The UK horse racing\’s share of the new gross profits regime, under which the betting industry pays its dues to the Levy Board and to the Treasury, fell to 49 per cent in 2004 from 57 per cent a year before.
Several leading bookmakers reported that if gross profits from fixed-odds betting machines were taken into account, the horse racing\’s share of the market\’s total turnover would be even lower at 42 per cent, in stark contrast to only five years ago, when it had been close to 70 per cent.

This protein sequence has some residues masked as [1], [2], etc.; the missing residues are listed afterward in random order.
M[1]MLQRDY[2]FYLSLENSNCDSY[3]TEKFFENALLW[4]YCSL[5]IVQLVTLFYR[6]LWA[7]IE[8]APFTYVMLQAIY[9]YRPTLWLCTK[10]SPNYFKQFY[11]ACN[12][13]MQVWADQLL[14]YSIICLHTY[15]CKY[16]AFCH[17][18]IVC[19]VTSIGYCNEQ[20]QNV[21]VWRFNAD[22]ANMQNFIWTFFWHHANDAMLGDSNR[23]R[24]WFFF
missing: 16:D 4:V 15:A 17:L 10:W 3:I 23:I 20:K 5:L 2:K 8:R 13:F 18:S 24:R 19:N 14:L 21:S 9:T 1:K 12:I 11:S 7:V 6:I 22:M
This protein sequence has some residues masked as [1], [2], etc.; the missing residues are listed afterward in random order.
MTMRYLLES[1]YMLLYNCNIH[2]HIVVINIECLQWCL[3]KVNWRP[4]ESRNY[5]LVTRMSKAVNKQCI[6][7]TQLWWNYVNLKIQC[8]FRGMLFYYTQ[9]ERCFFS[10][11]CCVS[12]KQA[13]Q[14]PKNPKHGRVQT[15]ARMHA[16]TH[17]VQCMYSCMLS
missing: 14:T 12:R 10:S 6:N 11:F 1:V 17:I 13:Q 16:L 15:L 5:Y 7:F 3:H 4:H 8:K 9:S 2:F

“Horserace betting has clearly suffered a material fall in its share of the enlarged total betting market. Clearly, this problem is not going to go away,” said Rodney Brack, Levy Board Chief Executive.
“In particular, the downward pressure on on-course bookmakers\’ theoretical profit margins, as a result of competitive market forces, and as expressed in the SPs, is a serious concern which the industry will need to study and address,” he added.